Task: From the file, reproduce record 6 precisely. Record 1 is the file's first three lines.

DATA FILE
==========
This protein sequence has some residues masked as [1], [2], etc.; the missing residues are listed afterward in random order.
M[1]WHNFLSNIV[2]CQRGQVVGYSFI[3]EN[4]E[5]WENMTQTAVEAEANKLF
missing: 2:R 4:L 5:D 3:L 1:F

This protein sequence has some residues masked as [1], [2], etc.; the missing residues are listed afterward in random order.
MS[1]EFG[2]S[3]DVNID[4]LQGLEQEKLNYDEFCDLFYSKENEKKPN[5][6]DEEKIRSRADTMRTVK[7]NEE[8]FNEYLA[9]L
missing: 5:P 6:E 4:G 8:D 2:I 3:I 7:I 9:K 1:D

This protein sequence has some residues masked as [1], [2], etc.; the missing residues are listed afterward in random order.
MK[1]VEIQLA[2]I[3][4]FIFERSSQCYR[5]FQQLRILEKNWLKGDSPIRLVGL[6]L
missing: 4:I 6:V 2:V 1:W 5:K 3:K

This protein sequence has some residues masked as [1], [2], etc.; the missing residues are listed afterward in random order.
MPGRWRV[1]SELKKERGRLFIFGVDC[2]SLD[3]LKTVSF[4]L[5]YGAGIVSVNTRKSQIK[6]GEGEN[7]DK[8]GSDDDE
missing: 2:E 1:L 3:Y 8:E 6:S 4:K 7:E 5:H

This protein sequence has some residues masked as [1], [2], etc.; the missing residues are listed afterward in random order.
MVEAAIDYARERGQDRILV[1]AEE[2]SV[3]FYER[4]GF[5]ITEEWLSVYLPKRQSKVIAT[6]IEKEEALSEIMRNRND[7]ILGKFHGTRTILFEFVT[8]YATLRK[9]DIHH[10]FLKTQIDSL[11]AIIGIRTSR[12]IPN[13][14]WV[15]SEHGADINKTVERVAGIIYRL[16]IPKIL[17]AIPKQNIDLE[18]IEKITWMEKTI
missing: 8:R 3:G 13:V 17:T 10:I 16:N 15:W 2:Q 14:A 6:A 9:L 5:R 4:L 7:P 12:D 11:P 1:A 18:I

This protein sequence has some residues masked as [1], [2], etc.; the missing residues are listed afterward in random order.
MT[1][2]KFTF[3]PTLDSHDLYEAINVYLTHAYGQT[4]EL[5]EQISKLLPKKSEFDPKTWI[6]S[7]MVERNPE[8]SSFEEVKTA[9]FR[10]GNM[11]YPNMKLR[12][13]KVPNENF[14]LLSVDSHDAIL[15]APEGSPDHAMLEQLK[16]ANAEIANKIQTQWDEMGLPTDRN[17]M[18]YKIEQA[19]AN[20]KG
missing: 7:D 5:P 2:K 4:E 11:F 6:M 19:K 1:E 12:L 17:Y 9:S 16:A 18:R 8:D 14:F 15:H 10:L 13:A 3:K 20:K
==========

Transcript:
This protein sequence has some residues masked as [1], [2], etc.; the missing residues are listed afterward in random order.
MT[1][2]KFTF[3]PTLDSHDLYEAINVYLTHAYGQT[4]EL[5]EQISKLLPKKSEFDPKTWI[6]S[7]MVERNPE[8]SSFEEVKTA[9]FR[10]GNM[11]YPNMKLR[12][13]KVPNENF[14]LLSVDSHDAIL[15]APEGSPDHAMLEQLK[16]ANAEIANKIQTQWDEMGLPTDRN[17]M[18]YKIEQA[19]AN[20]KG
missing: 7:D 5:P 2:K 4:E 11:F 6:M 19:K 1:E 12:L 17:Y 9:S 16:A 18:R 8:D 14:F 15:H 10:L 13:A 3:K 20:K